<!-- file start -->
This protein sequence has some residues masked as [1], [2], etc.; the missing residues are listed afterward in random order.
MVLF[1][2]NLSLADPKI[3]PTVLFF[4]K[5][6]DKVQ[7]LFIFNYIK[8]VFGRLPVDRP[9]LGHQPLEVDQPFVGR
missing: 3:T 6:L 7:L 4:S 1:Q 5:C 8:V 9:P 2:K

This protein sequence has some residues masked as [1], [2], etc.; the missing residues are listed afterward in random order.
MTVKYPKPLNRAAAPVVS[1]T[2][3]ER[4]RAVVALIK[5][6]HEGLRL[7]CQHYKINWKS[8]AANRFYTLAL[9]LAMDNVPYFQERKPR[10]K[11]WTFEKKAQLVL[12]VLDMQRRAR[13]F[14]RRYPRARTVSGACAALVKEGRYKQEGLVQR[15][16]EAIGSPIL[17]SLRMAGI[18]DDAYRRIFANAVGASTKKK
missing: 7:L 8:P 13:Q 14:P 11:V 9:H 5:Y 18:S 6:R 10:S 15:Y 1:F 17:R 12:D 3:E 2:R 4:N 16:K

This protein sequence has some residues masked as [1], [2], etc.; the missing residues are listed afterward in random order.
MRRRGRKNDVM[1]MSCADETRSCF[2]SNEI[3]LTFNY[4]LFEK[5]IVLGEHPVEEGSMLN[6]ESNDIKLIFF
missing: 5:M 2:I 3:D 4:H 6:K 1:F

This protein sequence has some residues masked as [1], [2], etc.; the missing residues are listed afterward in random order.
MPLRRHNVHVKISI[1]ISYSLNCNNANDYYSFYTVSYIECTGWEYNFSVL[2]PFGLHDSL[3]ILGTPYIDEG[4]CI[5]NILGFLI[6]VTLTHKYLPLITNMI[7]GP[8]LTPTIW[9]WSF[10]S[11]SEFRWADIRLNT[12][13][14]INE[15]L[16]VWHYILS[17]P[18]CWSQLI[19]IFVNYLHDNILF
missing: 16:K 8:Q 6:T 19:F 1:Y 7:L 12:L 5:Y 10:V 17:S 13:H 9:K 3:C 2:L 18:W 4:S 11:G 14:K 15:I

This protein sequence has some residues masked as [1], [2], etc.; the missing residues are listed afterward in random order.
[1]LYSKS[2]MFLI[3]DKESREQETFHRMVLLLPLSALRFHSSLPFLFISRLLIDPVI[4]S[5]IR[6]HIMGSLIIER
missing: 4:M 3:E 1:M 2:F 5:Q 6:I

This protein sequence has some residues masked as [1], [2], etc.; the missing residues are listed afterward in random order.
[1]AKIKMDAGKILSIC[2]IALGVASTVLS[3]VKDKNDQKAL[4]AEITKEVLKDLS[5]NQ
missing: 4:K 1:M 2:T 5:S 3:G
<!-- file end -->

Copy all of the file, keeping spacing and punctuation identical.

This protein sequence has some residues masked as [1], [2], etc.; the missing residues are listed afterward in random order.
MVLF[1][2]NLSLADPKI[3]PTVLFF[4]K[5][6]DKVQ[7]LFIFNYIK[8]VFGRLPVDRP[9]LGHQPLEVDQPFVGR
missing: 3:T 6:L 7:L 4:S 1:Q 5:C 8:V 9:P 2:K

This protein sequence has some residues masked as [1], [2], etc.; the missing residues are listed afterward in random order.
MTVKYPKPLNRAAAPVVS[1]T[2][3]ER[4]RAVVALIK[5][6]HEGLRL[7]CQHYKINWKS[8]AANRFYTLAL[9]LAMDNVPYFQERKPR[10]K[11]WTFEKKAQLVL[12]VLDMQRRAR[13]F[14]RRYPRARTVSGACAALVKEGRYKQEGLVQR[15][16]EAIGSPIL[17]SLRMAGI[18]DDAYRRIFANAVGASTKKK
missing: 7:L 8:P 13:Q 14:P 11:V 9:H 5:Y 18:S 6:R 10:S 15:Y 1:F 17:R 12:D 3:E 2:R 4:N 16:K

This protein sequence has some residues masked as [1], [2], etc.; the missing residues are listed afterward in random order.
MRRRGRKNDVM[1]MSCADETRSCF[2]SNEI[3]LTFNY[4]LFEK[5]IVLGEHPVEEGSMLN[6]ESNDIKLIFF
missing: 5:M 2:I 3:D 4:H 6:K 1:F

This protein sequence has some residues masked as [1], [2], etc.; the missing residues are listed afterward in random order.
MPLRRHNVHVKISI[1]ISYSLNCNNANDYYSFYTVSYIECTGWEYNFSVL[2]PFGLHDSL[3]ILGTPYIDEG[4]CI[5]NILGFLI[6]VTLTHKYLPLITNMI[7]GP[8]LTPTIW[9]WSF[10]S[11]SEFRWADIRLNT[12][13][14]INE[15]L[16]VWHYILS[17]P[18]CWSQLI[19]IFVNYLHDNILF
missing: 16:K 8:Q 6:T 19:F 1:Y 7:L 12:L 5:Y 10:V 17:S 13:H 9:K 3:C 2:L 18:W 4:S 11:G 14:K 15:I

This protein sequence has some residues masked as [1], [2], etc.; the missing residues are listed afterward in random order.
[1]LYSKS[2]MFLI[3]DKESREQETFHRMVLLLPLSALRFHSSLPFLFISRLLIDPVI[4]S[5]IR[6]HIMGSLIIER
missing: 4:M 3:E 1:M 2:F 5:Q 6:I

This protein sequence has some residues masked as [1], [2], etc.; the missing residues are listed afterward in random order.
[1]AKIKMDAGKILSIC[2]IALGVASTVLS[3]VKDKNDQKAL[4]AEITKEVLKDLS[5]NQ
missing: 4:K 1:M 2:T 5:S 3:G